Bringing Down the Colonel: A Sex Scandal of the Gilded Age, and the “Powerless” Woman Who Took on Washington

Patricia Miller. Crichton, $30 (400p) ISBN 978-0-3742-5266-3
In her full-length debut, journalist Miller dusts off a long-forgotten scandal that gripped the nation’s capital in the late 19th century, expertly revealing it as “an important chapter in the history of the social, political, and sexual emancipation of women.” Madeline Pollard, a young woman with no social standing, sued prominent Kentucky congressman William Breckinridge in 1894 for breach of promise. At a time when women’s security was linked to well-chosen spouses, women could instigate lawsuits against men who reneged on matrimonial proposals, though few women chose to endure such public scrutiny. Due to the pervasive sexual double standard, the certain revelation that Pollard had been Breckinridge’s mistress made this a risky venture. Yet she brought suit after Breckinridge, who had repeatedly promised to marry her if he ever became free, wed someone else. Miller seamlessly weaves in the stories of other unmarried women connected to the case, illuminating how and why, by the 1890s, attitudes about women and sexuality were changing enough to give Pollard a chance at victory. The story’s momentum slows when Miller recounts the trial, though she pops in enough courtroom surprises and insightful analyses to keep it from collapsing. This book will enthrall readers interested in women’s and political history. (Nov.)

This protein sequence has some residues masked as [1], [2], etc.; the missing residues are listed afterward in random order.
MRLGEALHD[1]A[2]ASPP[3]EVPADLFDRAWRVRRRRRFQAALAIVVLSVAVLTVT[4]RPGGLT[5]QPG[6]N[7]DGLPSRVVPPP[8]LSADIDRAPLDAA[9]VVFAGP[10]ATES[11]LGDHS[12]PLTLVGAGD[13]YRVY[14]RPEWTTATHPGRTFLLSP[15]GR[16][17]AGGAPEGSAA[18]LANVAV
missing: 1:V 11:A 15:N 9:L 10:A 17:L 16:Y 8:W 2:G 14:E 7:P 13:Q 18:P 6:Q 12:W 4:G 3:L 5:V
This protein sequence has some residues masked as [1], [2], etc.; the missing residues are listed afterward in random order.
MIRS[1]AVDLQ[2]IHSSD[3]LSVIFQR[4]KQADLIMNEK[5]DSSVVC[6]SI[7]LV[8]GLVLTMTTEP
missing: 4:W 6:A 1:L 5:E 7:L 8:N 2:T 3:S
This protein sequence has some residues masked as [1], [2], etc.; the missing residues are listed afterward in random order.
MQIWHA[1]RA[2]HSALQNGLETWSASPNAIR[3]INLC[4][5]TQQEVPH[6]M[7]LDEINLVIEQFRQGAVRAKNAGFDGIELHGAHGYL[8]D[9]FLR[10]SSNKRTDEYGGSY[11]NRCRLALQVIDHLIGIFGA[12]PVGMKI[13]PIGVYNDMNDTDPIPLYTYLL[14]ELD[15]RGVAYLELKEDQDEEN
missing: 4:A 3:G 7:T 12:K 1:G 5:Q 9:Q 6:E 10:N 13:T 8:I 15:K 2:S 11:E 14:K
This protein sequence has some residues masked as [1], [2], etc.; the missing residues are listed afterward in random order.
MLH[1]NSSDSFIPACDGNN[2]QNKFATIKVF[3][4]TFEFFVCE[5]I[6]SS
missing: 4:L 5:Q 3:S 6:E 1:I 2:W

Reviewed on: 09/10/2018
Release date: 11/06/2018
Genre: Nonfiction
Paperback - 400 pages - 978-1-250-23491-9
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